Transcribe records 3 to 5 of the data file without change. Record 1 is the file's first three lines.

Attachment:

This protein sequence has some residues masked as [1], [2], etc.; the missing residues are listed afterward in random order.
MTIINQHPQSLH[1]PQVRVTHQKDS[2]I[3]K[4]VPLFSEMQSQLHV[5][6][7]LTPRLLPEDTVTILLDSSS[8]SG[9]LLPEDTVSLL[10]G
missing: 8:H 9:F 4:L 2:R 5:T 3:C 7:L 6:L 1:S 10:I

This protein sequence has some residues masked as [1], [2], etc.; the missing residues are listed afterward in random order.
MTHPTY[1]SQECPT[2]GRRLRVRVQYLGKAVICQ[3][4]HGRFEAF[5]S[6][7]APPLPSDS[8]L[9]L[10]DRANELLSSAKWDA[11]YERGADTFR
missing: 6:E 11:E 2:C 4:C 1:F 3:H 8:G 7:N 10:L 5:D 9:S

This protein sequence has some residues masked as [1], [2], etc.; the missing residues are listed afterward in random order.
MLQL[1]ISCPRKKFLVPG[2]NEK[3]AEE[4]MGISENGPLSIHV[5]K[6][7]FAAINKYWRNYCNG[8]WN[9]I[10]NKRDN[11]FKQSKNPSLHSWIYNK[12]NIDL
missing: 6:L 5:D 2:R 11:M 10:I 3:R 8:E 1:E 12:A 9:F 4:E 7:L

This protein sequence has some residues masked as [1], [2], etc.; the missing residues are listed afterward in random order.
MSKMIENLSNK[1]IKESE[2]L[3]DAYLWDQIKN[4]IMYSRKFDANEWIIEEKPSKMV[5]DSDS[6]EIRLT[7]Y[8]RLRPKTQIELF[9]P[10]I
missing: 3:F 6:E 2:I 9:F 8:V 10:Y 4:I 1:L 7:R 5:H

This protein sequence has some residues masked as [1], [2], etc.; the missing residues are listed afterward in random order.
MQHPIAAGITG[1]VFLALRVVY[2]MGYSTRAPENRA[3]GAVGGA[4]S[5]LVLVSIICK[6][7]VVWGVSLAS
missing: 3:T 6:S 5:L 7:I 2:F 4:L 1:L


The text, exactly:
This protein sequence has some residues masked as [1], [2], etc.; the missing residues are listed afterward in random order.
MLQL[1]ISCPRKKFLVPG[2]NEK[3]AEE[4]MGISENGPLSIHV[5]K[6][7]FAAINKYWRNYCNG[8]WN[9]I[10]NKRDN[11]FKQSKNPSLHSWIYNK[12]NIDL
missing: 6:L 5:D 2:R 11:M 10:I 3:R 8:E 1:E 12:A 9:F 4:E 7:L

This protein sequence has some residues masked as [1], [2], etc.; the missing residues are listed afterward in random order.
MSKMIENLSNK[1]IKESE[2]L[3]DAYLWDQIKN[4]IMYSRKFDANEWIIEEKPSKMV[5]DSDS[6]EIRLT[7]Y[8]RLRPKTQIELF[9]P[10]I
missing: 3:F 6:E 2:I 9:F 8:V 10:Y 4:I 1:L 7:R 5:H

This protein sequence has some residues masked as [1], [2], etc.; the missing residues are listed afterward in random order.
MQHPIAAGITG[1]VFLALRVVY[2]MGYSTRAPENRA[3]GAVGGA[4]S[5]LVLVSIICK[6][7]VVWGVSLAS
missing: 3:T 6:S 5:L 7:I 2:F 4:L 1:L